The new pond’s nitrogen cycle is finally measuring perfect after twenty days. Between time, a good UV light, and some bacteria, the pond has cleared up and parameters are great. The only icky job of maintaining this pond is emptying the skimmers each morning. We have at least four frogs every day caught in the basket. This morning I was surprised by a small (or young) bird in the skimmer, so gross. The koi are eating lightly right now and I am gradually increasing their feedings now that the pond’s nitrogen cycle is working.

Last week two cute little tosai flew in from PS Koi. Young koi are so much fun to watch, feed, and they always have the promise that maybe they’ll be a star. Always a gamble. So Russ Peters carefully packaged up a 9 inch kujaku (left) and an 11 inch showa (right). The insulated box arrived on time and the little tosai were not stressed at all. Unfortunately things can go downhill quickly. Less than 24 hours in the quarantine tank, the little white and copper kujaku swam too close to the exit opening and somehow got stuck. The kujaku tosai was unable to break free and perished. I felt bad because it was such a pretty specimen – very shiny, even scales, even coppery shading. We probably should have put some kind of basket cover on the opening.

After the kujaku failure, my next project was adding to our little flock of hens. I had pre-ordered two easter-egger pullets (the chicks with light brown heads) and the farmer happened to have two barnevelder pullets (the dark chicks). So four chicks, about 6 weeks old, came home. I spent the afternoon making a coop for them because they are able to fly a short distance. They are little but very active. These pullets will move into the little blue coop in about two weeks and can join the rest of the hens when they are about the same size.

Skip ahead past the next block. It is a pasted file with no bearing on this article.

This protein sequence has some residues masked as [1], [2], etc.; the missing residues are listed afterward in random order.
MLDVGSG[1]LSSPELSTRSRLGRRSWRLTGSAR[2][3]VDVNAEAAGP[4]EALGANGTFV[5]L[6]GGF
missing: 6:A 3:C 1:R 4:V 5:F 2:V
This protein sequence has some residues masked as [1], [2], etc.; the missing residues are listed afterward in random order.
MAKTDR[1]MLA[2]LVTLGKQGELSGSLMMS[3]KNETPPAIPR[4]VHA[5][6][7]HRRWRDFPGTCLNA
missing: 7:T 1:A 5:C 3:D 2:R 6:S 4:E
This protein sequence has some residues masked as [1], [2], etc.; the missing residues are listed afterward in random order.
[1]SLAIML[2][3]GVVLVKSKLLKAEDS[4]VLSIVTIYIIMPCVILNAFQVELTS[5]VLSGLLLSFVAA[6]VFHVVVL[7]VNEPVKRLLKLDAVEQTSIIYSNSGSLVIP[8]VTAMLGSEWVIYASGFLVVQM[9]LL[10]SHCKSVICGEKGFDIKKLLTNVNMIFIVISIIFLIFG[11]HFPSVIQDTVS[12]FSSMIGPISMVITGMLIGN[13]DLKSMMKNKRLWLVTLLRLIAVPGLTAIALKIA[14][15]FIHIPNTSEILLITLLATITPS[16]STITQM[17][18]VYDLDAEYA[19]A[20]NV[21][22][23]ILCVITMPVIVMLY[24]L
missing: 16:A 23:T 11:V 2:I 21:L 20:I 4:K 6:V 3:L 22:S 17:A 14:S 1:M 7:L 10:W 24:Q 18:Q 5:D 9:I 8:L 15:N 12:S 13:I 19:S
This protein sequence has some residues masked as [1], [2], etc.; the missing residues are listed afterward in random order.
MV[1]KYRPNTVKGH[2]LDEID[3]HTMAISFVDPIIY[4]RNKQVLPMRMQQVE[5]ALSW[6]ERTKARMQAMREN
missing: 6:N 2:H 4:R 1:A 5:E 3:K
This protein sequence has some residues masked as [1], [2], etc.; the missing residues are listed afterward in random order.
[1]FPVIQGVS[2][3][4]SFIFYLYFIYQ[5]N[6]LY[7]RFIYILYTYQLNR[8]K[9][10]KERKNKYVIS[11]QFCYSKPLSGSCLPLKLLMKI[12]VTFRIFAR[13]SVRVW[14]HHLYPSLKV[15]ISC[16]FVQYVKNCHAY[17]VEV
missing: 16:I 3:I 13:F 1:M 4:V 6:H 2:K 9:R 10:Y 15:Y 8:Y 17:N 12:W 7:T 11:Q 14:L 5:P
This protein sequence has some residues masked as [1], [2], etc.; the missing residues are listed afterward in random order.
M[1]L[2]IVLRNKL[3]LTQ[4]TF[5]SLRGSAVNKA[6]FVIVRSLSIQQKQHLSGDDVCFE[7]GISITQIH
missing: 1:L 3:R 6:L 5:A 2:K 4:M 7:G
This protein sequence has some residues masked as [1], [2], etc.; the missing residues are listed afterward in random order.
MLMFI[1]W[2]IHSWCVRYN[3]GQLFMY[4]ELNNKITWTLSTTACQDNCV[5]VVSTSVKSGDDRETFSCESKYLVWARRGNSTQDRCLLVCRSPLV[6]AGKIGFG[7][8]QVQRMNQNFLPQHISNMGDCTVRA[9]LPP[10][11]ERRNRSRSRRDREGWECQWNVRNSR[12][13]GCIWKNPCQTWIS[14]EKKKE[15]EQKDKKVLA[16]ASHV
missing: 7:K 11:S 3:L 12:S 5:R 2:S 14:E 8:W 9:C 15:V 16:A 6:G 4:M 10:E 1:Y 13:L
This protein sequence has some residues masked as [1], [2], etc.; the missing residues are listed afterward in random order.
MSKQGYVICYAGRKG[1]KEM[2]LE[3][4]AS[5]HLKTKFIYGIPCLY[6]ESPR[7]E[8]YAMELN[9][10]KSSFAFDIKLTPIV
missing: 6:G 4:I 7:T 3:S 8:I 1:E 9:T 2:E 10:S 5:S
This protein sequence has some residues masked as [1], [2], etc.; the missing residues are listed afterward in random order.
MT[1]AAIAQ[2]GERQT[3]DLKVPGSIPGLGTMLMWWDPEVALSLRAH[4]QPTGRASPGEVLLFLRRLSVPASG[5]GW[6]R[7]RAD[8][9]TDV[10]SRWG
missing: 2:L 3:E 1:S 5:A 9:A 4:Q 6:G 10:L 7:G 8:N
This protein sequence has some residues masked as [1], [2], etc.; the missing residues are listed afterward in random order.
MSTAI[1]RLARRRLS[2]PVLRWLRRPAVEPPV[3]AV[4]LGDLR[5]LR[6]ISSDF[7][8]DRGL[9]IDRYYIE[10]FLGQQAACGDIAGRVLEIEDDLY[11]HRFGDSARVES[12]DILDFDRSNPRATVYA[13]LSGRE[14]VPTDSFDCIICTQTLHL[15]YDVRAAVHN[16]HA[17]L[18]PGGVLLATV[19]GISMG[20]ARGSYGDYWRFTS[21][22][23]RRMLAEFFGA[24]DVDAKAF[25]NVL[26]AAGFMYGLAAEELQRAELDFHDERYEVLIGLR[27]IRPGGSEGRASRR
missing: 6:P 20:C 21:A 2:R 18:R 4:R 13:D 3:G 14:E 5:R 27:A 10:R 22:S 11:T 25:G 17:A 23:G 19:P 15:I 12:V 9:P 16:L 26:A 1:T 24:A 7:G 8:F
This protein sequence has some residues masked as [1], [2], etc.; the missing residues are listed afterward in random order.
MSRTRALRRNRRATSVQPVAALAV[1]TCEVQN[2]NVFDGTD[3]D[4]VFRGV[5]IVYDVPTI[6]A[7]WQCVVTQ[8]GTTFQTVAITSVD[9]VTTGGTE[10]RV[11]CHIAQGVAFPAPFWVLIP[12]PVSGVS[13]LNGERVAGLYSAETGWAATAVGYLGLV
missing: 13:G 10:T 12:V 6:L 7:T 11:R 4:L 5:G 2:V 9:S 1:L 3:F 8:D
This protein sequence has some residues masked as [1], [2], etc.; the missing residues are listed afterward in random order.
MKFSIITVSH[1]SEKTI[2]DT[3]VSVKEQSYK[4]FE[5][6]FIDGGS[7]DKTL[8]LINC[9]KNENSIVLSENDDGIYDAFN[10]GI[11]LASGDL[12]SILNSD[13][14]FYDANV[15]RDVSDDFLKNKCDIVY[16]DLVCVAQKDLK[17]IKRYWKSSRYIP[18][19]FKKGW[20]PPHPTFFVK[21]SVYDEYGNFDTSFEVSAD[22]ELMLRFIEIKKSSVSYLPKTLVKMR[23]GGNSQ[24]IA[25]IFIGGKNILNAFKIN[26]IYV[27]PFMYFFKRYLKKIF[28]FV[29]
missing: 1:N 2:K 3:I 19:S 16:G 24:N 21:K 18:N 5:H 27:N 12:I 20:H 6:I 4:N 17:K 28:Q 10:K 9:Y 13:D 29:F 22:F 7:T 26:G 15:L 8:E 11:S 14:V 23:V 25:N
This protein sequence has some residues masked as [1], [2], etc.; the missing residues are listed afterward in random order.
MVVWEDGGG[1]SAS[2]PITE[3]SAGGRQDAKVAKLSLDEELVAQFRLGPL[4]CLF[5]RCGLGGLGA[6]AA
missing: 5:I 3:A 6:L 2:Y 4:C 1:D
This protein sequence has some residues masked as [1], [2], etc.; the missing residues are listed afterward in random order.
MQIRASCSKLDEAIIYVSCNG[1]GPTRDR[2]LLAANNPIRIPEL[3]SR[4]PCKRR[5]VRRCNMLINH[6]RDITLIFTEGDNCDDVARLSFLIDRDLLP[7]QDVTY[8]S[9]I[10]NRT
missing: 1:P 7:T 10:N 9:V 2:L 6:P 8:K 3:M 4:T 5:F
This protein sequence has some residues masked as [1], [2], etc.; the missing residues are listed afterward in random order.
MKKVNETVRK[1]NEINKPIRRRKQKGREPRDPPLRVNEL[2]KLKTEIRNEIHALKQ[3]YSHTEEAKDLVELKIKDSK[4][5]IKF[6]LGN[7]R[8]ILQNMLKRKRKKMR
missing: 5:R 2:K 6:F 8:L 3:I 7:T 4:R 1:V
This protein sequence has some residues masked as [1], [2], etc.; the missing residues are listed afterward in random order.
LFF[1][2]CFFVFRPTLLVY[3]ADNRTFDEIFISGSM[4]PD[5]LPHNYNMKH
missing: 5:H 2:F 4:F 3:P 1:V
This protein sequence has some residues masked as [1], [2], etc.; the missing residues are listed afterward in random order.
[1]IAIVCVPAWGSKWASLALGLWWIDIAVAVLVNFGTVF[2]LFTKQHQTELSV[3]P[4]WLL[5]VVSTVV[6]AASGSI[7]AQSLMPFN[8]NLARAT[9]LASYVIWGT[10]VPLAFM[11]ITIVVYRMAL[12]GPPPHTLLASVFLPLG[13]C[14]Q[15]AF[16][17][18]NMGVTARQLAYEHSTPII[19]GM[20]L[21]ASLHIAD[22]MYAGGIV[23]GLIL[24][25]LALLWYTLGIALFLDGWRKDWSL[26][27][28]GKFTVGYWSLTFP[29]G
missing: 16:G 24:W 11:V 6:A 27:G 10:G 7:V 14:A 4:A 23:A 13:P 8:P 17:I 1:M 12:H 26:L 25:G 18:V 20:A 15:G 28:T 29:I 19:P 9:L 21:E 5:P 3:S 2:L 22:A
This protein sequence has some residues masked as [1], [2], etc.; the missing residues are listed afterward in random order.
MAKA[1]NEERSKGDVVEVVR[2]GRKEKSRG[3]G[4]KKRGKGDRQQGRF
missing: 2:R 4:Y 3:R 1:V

Our hens are quite amusing and have their own little personalities. Some of them are bullies and of course one of them is at the bottom of the pecking order (the white Colombian wyandotte). It’s pretty hot outside so the chickens enjoy eating watermelon.

We are finally getting around to building the new hen house. Since we will be using the old blue coop for the new pullets, the new henhouse will be for the older chickens. We looked up colors that chickens like and settled on a reddish exterior, pink interior, and yellow trim. The floor is covered with a sheet of laminate for easy cleaning. I need to source some coffee ground mulch which other chicken owners swear by. We will have six nesting boxes and I have wallpapered them with three different designs. I’m hoping to figure out if one design encourages more egg laying. The side panels will have windows and a solar powered fan will be installed. We should be able to finish up the coop over the weekend, unless we are distracted by European hornets.

There is always the unexpected project, like getting rid of another European Hornet nest. We were having a new HVAC system installed for our second floor and the installation team saw two hornets flying in their work area. We walked around the house and noted that the hornets were accessing a little hole in the southwest corner of the house. The pest professionals will not be here for another ten days so the pond builder is always willing to play exterminator. We have plenty of spray cans and some special dusting powder that is very effective against hornets. I’m just hoping that we are not visiting Urgent Care for any stings or ladder mishaps.

My blog ends today on a sad note. My favorite hen, Beth, did not come home to the coop tonight. I spent two hours looking for her but she has vanished. No feather pile so I’m guessing a hawk, fox, or coyote might have taken her away. I am hoping that by some chance she is hiding and I will see her tomorrow morning. I guess it’s probably best to not get too attached. Pond builder is thinking we should make a larger run or multiple runs for the hens so that they will remain safe…another project.

The next morning – happy addendum: Beth is safe and alive. She must have spent some part of the day up in the shelves and was unable to figure out how to come back down. I’m relieved!